7. Financing and support
Last update: February, 2015
In 2014 public cultural expenditure stood at EUR 32 million. Total public expenditure on culture and the arts has been on an upward trend in the period between 2007 and 2014, after increasing considerably in 2005, possibly reflecting a different approach to the sector following EU membership. 2008 marked the reversal of a downward trend from 2005 to 2007, due mainly to a downward variation of expenditure in capital restoration projects (off-setting an increased level of EU funding for such projects during the same years).
Indicator 1: Public culture expenditure, at all levels of government, per capita in 2014 was EUR 75.
Indicator 2: % of GDP will be released in 2015.
Indicator 3: The share of cultural expenditure of the total public expenditure in 2014 was 0.93%.
(Recent developments affecting these indicators are outlined in chapter 7.1.3).
Table 6: Cultural economic indicators, 2005-2014
|Average population||405 006||407 810||410 290||413 609||413 609|
|GDP (in EUR 000s)||4 781 231||5 114 177||5 447 898||5 687 168||5 956 000|
|Total govt. expenditure (in EUR 000s)||2 263 526||2 335 365||2 333 593||2 535 281||2 577 200|
|Government expenditure on culture (in EUR)||13 600 897||15 359 580||13 390 605||16 314 267||17 766 962|
|Cultural expenditure/ total govt. expenditure||0.60%||0.66%||0.57%||0.64%||0.69%|
|Cultural expenditure/ GDP||0.28%||0.30%||0.25%||0.29%||0.30%|
|Cultural expenditure per capita (in EUR)||34||38||33||39||43|
|(Actual Expenditure)||(Approved Estimates)|
|Average population||414 372||415 832||417 546||421 230||423 283|
|GDP (in EUR 000s)||6 326 600||6 583 800||6 803 100||7 050 000||tbc|
|Total govt. expenditure (in EUR 000s)||2 653 000||2 759 400||2 965 500||3 194 296||3 435 413|
|Government expenditure on culture (in EUR)||17 194 177||19 300 711||26 045 920||27 026 868||31 824 000|
|Cultural expenditure/ total govt. expenditure||0.79%||0.70%||0.88%||0.85%||0.93%|
|Cultural expenditure/ GDP||0.39%||0.29%||0.38%||0.38%||tbc|
|Cultural expenditure per capita (in EUR)||55||46||62||64||75|
Source: Creative Economy Working Group.
Last update: February, 2015
As a small nation state, cultural funding in Malta is distributed 100% directly by government, either through direct expenditure or by transfer to its agencies. However, local councils are in a position to spend their yearly allocation according to the council's respective year-plan.
Table 7: Public cultural expenditure: by level of government, 2014
|Level of government||Total expenditure in EUR||% share of total|
|State||31 824 000||100%|
|TOTAL||31 824 000||100%|
Source: Creative Economy Working Group.
Last update: February, 2015
Budget 2014 focused on maintaining economic stability and ensuring that everybody benefited from growth. In the chapter on Economic growth through diversification, the cultural and creative industries were highlighted as potential contributors to achieve and sustain macro-economic stability so that local and foreign investors can keep generating enterprise, wealth, and employment.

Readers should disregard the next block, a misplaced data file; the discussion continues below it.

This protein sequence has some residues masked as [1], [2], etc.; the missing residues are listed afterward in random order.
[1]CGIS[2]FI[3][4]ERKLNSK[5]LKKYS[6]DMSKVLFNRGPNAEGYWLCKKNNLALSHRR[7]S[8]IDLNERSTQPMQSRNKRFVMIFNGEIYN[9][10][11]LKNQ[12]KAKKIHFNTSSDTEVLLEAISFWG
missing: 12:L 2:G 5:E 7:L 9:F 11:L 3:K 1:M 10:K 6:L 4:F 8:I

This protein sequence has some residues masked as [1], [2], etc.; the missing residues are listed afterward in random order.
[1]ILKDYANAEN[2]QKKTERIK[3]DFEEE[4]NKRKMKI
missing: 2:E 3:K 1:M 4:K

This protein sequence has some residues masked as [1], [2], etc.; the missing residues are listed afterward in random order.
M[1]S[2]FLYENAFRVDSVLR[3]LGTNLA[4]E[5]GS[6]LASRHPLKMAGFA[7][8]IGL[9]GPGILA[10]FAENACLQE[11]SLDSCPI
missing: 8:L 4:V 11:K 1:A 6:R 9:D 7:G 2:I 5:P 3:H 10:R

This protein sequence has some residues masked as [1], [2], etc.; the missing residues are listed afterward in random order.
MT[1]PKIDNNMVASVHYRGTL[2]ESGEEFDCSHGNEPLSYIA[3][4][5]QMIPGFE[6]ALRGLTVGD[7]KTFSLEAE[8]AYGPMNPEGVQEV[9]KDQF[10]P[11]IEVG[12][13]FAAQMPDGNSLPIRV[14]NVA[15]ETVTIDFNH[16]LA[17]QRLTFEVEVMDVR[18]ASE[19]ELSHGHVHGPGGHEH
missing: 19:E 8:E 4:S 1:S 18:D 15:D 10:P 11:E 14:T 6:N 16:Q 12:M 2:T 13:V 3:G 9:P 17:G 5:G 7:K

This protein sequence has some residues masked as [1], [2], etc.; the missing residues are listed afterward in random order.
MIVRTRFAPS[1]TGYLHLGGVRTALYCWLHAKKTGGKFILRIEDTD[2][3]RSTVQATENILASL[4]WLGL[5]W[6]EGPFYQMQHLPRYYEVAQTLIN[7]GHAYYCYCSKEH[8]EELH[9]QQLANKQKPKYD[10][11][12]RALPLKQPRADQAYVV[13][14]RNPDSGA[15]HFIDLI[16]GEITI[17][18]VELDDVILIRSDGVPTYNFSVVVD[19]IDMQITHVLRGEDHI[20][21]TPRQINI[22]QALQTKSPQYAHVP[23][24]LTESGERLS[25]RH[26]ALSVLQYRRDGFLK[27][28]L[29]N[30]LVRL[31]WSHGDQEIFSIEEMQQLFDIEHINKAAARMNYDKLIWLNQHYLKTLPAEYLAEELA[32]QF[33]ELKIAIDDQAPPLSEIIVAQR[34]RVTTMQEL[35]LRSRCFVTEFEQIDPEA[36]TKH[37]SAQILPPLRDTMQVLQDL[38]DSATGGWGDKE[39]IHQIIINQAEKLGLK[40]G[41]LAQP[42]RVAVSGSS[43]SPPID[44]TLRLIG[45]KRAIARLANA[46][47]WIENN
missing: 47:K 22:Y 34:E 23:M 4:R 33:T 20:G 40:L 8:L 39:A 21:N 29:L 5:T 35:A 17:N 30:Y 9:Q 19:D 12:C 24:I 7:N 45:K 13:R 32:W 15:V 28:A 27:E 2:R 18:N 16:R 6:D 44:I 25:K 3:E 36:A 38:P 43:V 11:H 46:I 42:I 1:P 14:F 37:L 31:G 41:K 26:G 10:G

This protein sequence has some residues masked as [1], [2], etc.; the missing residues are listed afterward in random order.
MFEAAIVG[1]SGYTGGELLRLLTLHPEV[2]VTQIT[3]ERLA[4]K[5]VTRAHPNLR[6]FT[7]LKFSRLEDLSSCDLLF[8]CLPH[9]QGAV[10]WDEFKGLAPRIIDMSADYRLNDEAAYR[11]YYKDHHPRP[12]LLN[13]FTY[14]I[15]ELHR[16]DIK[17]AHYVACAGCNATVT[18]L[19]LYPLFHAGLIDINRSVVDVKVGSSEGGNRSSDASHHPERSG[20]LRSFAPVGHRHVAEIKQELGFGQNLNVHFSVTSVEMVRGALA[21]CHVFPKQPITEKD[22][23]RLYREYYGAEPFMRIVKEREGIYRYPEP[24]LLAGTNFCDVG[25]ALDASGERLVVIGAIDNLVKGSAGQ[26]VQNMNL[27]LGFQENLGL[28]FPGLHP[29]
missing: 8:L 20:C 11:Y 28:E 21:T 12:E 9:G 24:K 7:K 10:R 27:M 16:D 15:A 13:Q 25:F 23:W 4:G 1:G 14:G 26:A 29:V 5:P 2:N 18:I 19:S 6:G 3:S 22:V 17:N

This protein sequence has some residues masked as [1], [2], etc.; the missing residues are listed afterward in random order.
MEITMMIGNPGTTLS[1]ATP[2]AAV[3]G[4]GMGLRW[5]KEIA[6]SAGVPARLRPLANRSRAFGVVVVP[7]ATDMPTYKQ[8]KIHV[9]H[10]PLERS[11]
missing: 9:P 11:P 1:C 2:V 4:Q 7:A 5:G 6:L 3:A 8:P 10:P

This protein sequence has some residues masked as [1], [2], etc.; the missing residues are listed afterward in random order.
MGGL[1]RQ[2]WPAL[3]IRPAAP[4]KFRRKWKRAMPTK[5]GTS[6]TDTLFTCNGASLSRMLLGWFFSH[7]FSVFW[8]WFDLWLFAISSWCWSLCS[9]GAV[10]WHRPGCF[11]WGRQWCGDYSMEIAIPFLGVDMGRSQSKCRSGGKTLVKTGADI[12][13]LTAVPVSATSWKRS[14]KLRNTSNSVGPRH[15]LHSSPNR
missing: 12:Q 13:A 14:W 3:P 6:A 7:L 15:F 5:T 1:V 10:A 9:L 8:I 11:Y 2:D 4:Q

Specific reference was made to the creative economy strategy. The strategy prioritises four pillars: education and professional development; route to market; internationalisation; and governance. The aim of the strategy is consistent with the vision of Malta's new cultural policy in transforming the cultural and creative sector into the most dynamic facet of Malta's socio-economic life in the 21 century, with the first national milestone being the hosting of the European Capital of Culture in 2018.
Cultural development has also been linked to the diversification of Malta's tourism product with specific reference to domestic and winter-time tourism.
In the National Budget for 2014 Government committed to a total investment of EUR 31 824 000 in the cultural and creative sectors - an additional commitment of EUR 4 million, or +14.4%, over the 2013 budget.
Table 8: Direct state cultural expenditure and transfers (central level): by sector, 2014
(Figures provided below are Estimates for the year 2014, as approved on November 2013)
|Field/Domain/Sub-domain||TOTAL||of which: direct expenditure**||
of which: transfers**|
|in 1000||in %||(of govt. or its agencies)||to other levels of govt.||to NGOs, companies, individuals|
|I. Cultural Heritage|
|Historical Monuments and Museums||10 740||34||10 624||116|
|Libraries||1 700||5||1 700|
|Intangible Heritage / Folk Culture||125||0||125|
|II. Visual Arts|
|Fine Arts / Plastic Arts||430||1||430|
|Design / Applied Arts|
|III. Performing Arts|
|Music||1 875||6||1 875|
|Theatre, Music Theatre, Dance||6 134||19||5 534||600|
|Multidisciplinary (including Visual Arts)|
|IV. Books and Press|
|V. Audiovisual and Multimedia|
|Cinema||2 329||7||310||2 019|
|Television||3 823||12||3 823||0|
|Interdisciplinary funds and programmes||2 426||8||2 091||335|
|Cultural Relations Abroad||75||0||75|
|VII. Not covered by domain I-VI|
|TOTAL||31 824||100||28 084||3 740|
Source: Creative Economy Working Group.
Cultural expenditure for each year from 2005 to 2011 is re-grouped in the table below into Cultural Heritage, Art, Media and Interdisciplinary. The table below shows the share of these segments of the total cultural public expenditure has been changing. Although expenditure in cultural heritage retains the highest share, other expenditure in Art and Media has been gaining. Cross-cutting sectoral initiatives also started in 2010 and more than doubled in 2011.